3. I totally agree Jeremy! Monday I’ll publish in my blog Vino al vino the reply to my articles concerning the drifting of Italian Appellation System of the President of Comitato nazionale vini Doc, the authority who decide to accept the request of new wine appellation. This is an answer to put it bluntly ridiculous…

  4. Pingback: History’s Lessons Drowned in Red Wine

  5. Good analyses. Hurtling (hurling?) accusations at the politicos behind the system may be warranted, but there are also plenty of ethical producers in Italy who follow the intent of the law as originally conceived. We have a producer we import who made it his life’s work in his 20s to elevate an almost extinct local varietal & its traditional vinting to DOCG status, finally achieving that by his mid-70s. Should we take that accomplishment away from him & like-minded producers? It wouldn’t hurt consumers to remember in the face of this well-earned criticism — the dilution of the DOCG system — that many of the red-necked bottles lining the shelves are, indeed, something special that represents a unique terroir & tradition.

  6. I’ve haphazardly followed the DOCG changes via your blog. It seems like it’s a marketing problem first and foremost, sorta like a shelftalker for Italian wines. I get it from a marketing perspective, but it’s not something I consider when buying wine.

  7. Well if they can do it in Champgane e Bordeaux why noyIin Italy. I think you have to keep in mind this bizz goes on everywhere look for instant for use of the words ‘biologiacal, artisinal, homemade etc’ they are or are regarded also as a sort of appellation and in the end worth zilch. I think the problem is more lack of taste (or tasting) and interest in wine (and food) in general. There is great wine around no matter the appellation and quite easy to get oh and affordable.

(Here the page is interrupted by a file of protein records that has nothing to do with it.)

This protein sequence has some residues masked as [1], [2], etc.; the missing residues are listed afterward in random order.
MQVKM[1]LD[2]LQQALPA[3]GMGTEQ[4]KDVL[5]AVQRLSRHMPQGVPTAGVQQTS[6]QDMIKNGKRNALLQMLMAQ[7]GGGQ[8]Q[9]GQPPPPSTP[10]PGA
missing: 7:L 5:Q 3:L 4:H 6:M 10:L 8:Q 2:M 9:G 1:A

Give two people ingredients for bread and even when they are skilled bakers they will come up with something different. Same goes for grapes. Appellation is a shortcut and as with most things in life most shortcuts lead you astray.
    Btw. Another analogy Greece has some problems despite the EU appellation, wait for your beloved wine country to be found out………

  8. Kick the can down the road far enough and eventually you break your foot or something like that right? I was at the lady who you went hunting with yesterday. She told me that to be within the rules of her DOCG she needs to have an oenologist. Didn’t know wether I had to laugh or cry specially if she, to my taste, at least is the only one who makes gulpable wine (yes that is a criterium for me sorry). Anyway I laughed, did you see the base rate change for the Italian gov btw. they have been kicking to, for a very long time and adesso……

  9. Great article, Jeremy. I’m sharing it with my peeps, as for all us non-experts it’s a concise overview of the Italian labeling system.

    I think the “makes me want to heave” means you’re not wishy-washy on your opinion? :) Well done.

    Cheers,
    Gail